AUSTRAC: Crown overlooked ‘suspicious’ reports


The anti-money laundering regulator has accused Crown Resorts of failing to act on “suspicious” transactions that its Melbourne casino knew were linked to shady gaming junket operators.

In her first public remarks on the investigation into Crown, Australian Transaction Reports and Analysis Centre chief executive Nicole Rose told a Senate hearing that the financial intelligence agency had “serious concerns” about the casino operator’s conduct.

Crown’s Melbourne casino filed almost 50,000 reports to AUSTRAC in 2019, primarily because customer transactions surpassed the legislated $10,000 threshold that requires automatic reporting.

“Some of them are suspicious matter reports [SMRs],” Ms Rose said. “It is not acceptable for the entities to simply report and not to manage the risks.
“There is an expectation in the legislation that they will have a very good understanding of the risk.

“They will look at their own patterns in SMR reports and they will manage that risk accordingly.”

Intelligence that AUSTRAC gathers in its investigations will potentially be passed on to Commonwealth and state law enforcement agencies such as the Australian Federal Police, she said.


Gaming inquiry

While Crown came under pressure in Canberra, the company’s chairman Helen Coonan conceded to the separate NSW gaming inquiry in Sydney that its risk management failings had enabled money laundering.

Ms Coonan was led by the inquiry to several instances where the Melbourne casino was alleged to have links to unsavoury Asian junket operators who brought wealthy gamblers to its casinos.

In June 2017, an AUSTRAC official contacted Crown in regard to Alvin Chau, the boss of Crown’s largest junket partner Suncity – which previously had its own private facility at the Melbourne casino.

AUSTRAC asked Crown to explain how its relationship with Mr Chau, who has since been banned from entering Australia because of suspected links to money laundering and organised crime, was consistent with its efforts to comply with AML laws.

Ms Coonan said the letter had not been brought to the attention of the board.

She was also asked about a warning from a Crown staffer that two other junket operators could send standover men to threaten Crown staff.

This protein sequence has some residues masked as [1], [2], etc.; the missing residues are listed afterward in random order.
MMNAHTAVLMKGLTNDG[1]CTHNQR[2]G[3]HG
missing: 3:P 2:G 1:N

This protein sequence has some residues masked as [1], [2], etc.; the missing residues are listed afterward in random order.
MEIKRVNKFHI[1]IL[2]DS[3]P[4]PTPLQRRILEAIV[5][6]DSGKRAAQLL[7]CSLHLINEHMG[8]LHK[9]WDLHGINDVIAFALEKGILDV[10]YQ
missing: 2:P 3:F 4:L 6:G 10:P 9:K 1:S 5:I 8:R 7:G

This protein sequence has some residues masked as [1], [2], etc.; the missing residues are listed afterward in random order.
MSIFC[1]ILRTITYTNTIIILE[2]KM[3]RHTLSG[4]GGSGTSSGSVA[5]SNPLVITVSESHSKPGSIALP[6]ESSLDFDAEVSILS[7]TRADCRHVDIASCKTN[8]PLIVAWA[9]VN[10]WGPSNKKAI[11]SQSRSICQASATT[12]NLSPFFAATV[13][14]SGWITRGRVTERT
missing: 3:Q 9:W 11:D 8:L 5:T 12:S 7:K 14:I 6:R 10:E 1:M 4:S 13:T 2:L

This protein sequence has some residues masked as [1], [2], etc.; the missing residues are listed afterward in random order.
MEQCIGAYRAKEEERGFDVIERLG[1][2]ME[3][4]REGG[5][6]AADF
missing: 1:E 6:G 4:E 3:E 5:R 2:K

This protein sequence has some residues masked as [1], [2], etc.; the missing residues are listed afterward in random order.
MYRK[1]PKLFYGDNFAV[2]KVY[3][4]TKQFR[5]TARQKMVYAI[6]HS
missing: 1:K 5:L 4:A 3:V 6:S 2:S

“That certainly sounds most unpleasant,” Ms Coonan said.

Crown’s licence to operate Sydney’s new second casino is under a cloud.

Three of its directors Jane Halton, John Horvath and Guy Jalland are under pressure to retain their board seats at the group’s annual general meeting on Thursday.

Ms Coonan, a former Liberal cabinet minister in the Howard government, declared she was determined to “stay the course” to drive the reforms required for Crown to hang on to its Sydney casino licence.

“I do think that we are ready and suitable.”

Casino licensing is regulated by the states, whereas AUSTRAC’s investigation is limited to anti-money laundering and counter-terrorism matters.

Evidence given to the NSW inquiry last week by Andrew Demetriou, a director of Crown and the chairman of Crown Melbourne, said there were about 600 suspicious transactions over four years, accounting for just 0.3 per cent of all transactions. The total amount involved is understood to be about $6 million.

Statements by Crown and AUSTRAC on Monday revealed the federal agency was investigating whether Chinese VIP junket operators with links to organised crime used Crown’s casino in Melbourne for illegal activities.


Junket operators’ ‘triad links’

The junket operators, based in Macau and Hong Kong, have long been suspected of having links with Asian organised crime groups, known as triads which are said to provide the junkets with capital, protection, drugs, prostitutes and debt collection services.

Independent federal MP, Andrew Wilkie, on Tuesday moved a motion in the parliament calling on the government to establish a royal commission into Crown, accusing Liberal and Labor politicians of running a “protection racket” for Crown.

AUSTRAC officials came under fire from Labor Senator Louise Pratt and independent Senator Rex Patrick for failing to earlier pick up problems at Crown, after a 2017 AUSTRAC report concluded local casinos were “broadly” aware and compliant with their responsibilities in relation to high-risk junket operators.

Ms Rose defended AUSTRAC, noting its lack of legal authority over offshore junket operators and its dependence on financial businesses providing “complex” data and information to the intelligence agency.

The AUSTRAC probe follows revelations by Nine’s 60 Minutes and The Age and The Sydney Morning Herald in July 2019 about Crown Melbourne’s use of Chinese VIP junket operators with links to organised crime such as money laundering and other criminal activities.

AUSTRAC launched a compliance assessment into Crown two months later in September 2019.

The initial examination and the NSW casino inquiry warranted the case this month being elevated to an AUSTRAC enforcement investigation into Crown Melbourne that was publicly disclosed on Monday.

Ms Rose said past cases showed the enforcement matter with Crown could take up to two years.

Some of the problems related to gaming junkets, she said, but there were also other concerning issues that she did not divulge specifics on.

Crown has said it has stopped all dealings with junkets until next year as it reviews its policy on their use.


By John Kehoe and James Thomson, October20, 2020,  The Australian Financial Review

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